Tactical analysis of Unai Emery’s early reign at Arsenal
Although Unai Emery‘s tenure at Arsenal hasn’t all been plain sailing, his impact since replacing the legendary Arsène Wenger in the summer has been overwhelmingly positive. The Spanish tactician’s wasted little time on stamping his mark on the Gunners, as he’s added some much-needed intensity, tenacity and aggression into the side. Meticulous and demanding, he hasn’t been afraid to make the hard calls, for he’s regularly chopped and changed personnel and formation, as he’s looked to tailor his setup depending on the opposition and the game state. Having used many shapes including 4-2-3-1, 4-2-2-2, 4-3-3, 4-4-2 diamond, 4-4-2, 3-5-2, 3-4-1-2 and 3-4-3, he’s been brave in his tactical choices. Showing his tactical flexibility, acuity and bravery to address issues and switch things up during matches, his tinkering has often been the catalyst towards Arsenal winning. An obvious highlight of his impressive start has been the remarkable 22 matches unbeaten streak he oversaw, where he maximised the Gunners’ strengths, which offered a fine example of the new found mental toughness he’s instilled into the players, for Arsenal rarely led at half-time in this run. And therefore needed to regularly dig in and fight back to earn their victories.
Upon analysing some of the key tenets of his offensive framework, there’s no doubting he deserves credit for his success in this phase. Having already scored an eye-catching 46 goals in their 21 Premier League games so far, which ranks joint third with Tottenham Hotspur in this metric behind only Manchester City and Liverpool, his multifaceted offensive mechanics are certainly bearing fruit. To start with, his insistence on building out from the back has been crucial towards the Gunners’ success, with Arsenal intent on moving the ball quickly and inviting pressure to create space between the opposition’s lines and within their structure horizontally. Whether building with two wide splitting centre-backs, a back three or opting to drop a midfielder in between the centre-backs, Emery’s looked to create numerical and positional superiorities over his adversaries to break through their first line of pressure.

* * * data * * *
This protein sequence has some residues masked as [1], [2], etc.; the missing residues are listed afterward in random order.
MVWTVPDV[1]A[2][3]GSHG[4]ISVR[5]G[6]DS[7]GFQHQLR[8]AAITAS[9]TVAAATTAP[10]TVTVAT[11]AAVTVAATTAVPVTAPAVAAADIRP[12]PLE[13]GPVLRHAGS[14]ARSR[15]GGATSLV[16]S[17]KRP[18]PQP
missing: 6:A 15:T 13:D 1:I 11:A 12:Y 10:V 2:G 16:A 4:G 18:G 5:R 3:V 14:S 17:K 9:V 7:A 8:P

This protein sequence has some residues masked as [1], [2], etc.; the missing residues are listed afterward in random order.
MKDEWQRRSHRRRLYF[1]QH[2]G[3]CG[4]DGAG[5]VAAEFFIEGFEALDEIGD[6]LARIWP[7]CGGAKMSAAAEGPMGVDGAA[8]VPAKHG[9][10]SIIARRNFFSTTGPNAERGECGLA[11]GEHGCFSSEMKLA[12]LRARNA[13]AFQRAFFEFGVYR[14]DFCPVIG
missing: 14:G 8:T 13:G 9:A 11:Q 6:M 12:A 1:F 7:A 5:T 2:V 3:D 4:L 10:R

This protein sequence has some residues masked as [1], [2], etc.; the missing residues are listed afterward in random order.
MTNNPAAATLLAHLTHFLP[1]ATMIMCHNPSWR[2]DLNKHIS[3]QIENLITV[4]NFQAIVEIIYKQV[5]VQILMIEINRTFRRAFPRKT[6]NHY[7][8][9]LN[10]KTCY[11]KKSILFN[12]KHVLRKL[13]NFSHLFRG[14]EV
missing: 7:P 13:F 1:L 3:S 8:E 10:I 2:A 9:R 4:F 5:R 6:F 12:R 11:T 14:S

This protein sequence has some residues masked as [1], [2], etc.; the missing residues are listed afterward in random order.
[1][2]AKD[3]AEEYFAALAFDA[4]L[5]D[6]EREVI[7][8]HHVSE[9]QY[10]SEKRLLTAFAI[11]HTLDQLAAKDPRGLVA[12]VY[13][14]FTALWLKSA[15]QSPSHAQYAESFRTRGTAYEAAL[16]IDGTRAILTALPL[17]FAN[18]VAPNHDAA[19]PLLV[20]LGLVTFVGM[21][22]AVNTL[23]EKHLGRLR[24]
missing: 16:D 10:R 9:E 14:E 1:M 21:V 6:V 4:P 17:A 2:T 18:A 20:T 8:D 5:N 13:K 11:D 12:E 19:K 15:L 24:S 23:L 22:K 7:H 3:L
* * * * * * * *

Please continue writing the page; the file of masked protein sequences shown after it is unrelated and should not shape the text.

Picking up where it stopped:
In addition to this, he’ll typically push his fullbacks high, something that makes room in the half spaces for a midfielder to drop into or a central defender to dribble forward, to hope to provoke a pressing action to create a free man or open a passing lane upfield.